That represents fusing the ubiquity of the cell phone with the reality that few consumers check their cell phone bills. In a complaint filed December 2013, the Federal Trade Commission (FTC) alleged that two tech entrepreneurs extracted millions from careless mobile phone users. Here is that complaint against Andrew Bachman and Lin Miao. Here is the press release in which the FTC summarizes the accusations.
The game goes like this. On websites connected with companies they are associated with, alleged miscreants provide everything from love tips to a chance to win ticket to a Justin Beiber concert. During the process, those clicking on the sites get enmeshed in a subscription to services they aren't aware they agreed to. The bill for that, which runs about $9.99 monthy, they might not notice. If they do, good luck struggling to have it stopped.
Obviously, this is low-lying fruit for criminals. Yes, it's easy for someone with just a bit of tech knowledge and awareness of the epidemic of mainstream attention-deficit disorder.
But, the question arises: Why would an entrepreneur such as Bachman who has already achieved wealth, standing in a number of professional and social circles and even a job heading a public company (Game Plan Holdings) allegedly decide to enter into this risky illegal activity. After all, the FTC is an alert watchdog on the kinds of scams made possible by technology.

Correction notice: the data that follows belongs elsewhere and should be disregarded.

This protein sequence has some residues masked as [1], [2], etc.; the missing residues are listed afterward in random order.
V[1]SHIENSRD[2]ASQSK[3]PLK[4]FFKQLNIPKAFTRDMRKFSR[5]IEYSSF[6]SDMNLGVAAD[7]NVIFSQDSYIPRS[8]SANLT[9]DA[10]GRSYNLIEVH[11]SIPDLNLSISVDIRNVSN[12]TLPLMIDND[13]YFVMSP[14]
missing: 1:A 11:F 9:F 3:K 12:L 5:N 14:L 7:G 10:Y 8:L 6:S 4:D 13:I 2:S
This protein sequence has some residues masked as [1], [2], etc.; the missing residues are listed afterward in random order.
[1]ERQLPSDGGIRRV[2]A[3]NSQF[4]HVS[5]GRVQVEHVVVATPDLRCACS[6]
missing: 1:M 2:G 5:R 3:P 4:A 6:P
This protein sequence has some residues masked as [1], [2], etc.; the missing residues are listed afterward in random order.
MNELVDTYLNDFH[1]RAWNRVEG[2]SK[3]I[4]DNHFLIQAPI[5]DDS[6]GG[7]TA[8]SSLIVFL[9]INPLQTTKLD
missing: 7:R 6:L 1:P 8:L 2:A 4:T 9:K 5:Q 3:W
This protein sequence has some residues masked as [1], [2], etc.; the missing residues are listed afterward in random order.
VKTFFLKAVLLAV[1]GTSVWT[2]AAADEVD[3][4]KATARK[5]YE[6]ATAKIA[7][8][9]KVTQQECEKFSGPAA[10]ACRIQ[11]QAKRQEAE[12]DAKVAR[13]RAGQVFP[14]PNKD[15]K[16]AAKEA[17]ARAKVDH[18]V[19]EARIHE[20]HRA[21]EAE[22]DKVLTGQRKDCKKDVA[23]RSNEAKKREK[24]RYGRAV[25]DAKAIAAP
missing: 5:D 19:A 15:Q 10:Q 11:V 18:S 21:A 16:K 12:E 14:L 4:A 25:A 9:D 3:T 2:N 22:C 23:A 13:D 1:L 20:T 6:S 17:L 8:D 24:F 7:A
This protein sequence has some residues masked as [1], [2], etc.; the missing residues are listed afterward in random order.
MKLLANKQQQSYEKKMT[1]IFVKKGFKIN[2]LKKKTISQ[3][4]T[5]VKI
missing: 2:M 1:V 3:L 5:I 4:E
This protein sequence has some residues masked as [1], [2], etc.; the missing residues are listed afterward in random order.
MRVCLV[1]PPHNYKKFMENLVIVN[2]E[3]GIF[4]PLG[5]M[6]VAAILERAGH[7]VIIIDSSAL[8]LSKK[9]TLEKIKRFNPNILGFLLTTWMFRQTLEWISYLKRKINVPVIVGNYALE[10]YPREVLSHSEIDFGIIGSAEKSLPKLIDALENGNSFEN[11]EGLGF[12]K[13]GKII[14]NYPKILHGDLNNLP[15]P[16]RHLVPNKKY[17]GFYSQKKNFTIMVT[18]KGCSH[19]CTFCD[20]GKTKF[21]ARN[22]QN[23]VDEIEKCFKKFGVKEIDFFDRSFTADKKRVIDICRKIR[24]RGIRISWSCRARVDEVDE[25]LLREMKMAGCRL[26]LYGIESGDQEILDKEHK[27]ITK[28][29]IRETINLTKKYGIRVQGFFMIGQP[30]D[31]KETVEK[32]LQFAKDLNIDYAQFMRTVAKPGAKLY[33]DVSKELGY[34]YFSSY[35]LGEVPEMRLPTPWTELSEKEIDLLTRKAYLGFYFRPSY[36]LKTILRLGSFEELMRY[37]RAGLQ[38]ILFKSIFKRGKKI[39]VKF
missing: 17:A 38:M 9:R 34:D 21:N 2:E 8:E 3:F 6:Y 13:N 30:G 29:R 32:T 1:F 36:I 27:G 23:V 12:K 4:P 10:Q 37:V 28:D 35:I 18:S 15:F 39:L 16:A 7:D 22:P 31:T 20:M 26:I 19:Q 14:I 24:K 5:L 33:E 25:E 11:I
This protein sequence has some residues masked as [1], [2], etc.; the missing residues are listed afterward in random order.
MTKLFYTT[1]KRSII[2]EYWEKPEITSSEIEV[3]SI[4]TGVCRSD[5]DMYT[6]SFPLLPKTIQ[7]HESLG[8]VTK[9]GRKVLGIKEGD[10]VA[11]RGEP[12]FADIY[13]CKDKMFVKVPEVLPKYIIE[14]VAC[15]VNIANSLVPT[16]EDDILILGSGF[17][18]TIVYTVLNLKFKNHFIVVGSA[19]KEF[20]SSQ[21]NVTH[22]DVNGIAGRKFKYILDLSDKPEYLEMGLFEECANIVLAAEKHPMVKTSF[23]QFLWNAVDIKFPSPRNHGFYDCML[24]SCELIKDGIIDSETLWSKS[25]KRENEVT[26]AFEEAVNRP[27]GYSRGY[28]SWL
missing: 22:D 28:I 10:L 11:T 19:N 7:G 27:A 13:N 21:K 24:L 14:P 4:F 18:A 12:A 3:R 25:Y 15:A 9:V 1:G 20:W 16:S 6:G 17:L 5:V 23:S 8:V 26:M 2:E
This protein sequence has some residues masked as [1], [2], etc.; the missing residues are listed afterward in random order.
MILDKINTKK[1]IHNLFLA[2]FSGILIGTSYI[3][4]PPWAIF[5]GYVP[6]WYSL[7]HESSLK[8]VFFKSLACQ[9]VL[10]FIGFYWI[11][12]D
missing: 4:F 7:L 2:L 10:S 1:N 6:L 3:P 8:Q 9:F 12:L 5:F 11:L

As this backgrounder on Backman chronicles, by 30 he was a sort of celebrity among entrepreneurs. While an undergraduate at Babson he put together Tatto Media, later selling it to Ozura World for $60 million. He had created a $50,000 scholarship for his alma mater. The media such as the Boston Globe featured him and Game Plan in a front page story.
The interesting part of the story, which the backgrounder doesn't cover, is that this was no rags to riches saga. When I spent time at his home office in Boston, he talked a lot about his physican mom, dad and sister. The kid had an upper middle class childhood. That was 2013 and I was there assisting him with writing. He had it all, even before the tech boom. This was no hungry animal.
So, why did aomeone like Bachman allegedly cross the line from the heady experiences of entrepreneurship and establishment leadership to scamming unsophisticated consumers? When it comes to motivation, the best even the experts can do is create a causal explanation which is not much more than an abstraction. If we believe in the existence of the unconscious, we also recognize that those who risk much for not so much (Bachman already had millions) likely don't understand why.
Bachman lost his job at Game Plan. Babson rescinded the scholarship. The communications I assisted him with will not be published, as planned. The FTC seized his assets.
Is the lesson here to the ambitious, including lawyers, to monitor professional risk-taking, both illegal and legal. Often, we do not know what we are doing or why we are doing it. A plug for the Humanities, more strivers might check out the history plays of William Shakespeare. The message is human myopia or how mankind is "cankered in the grain." The Roman Catholic Church calls that "original sin."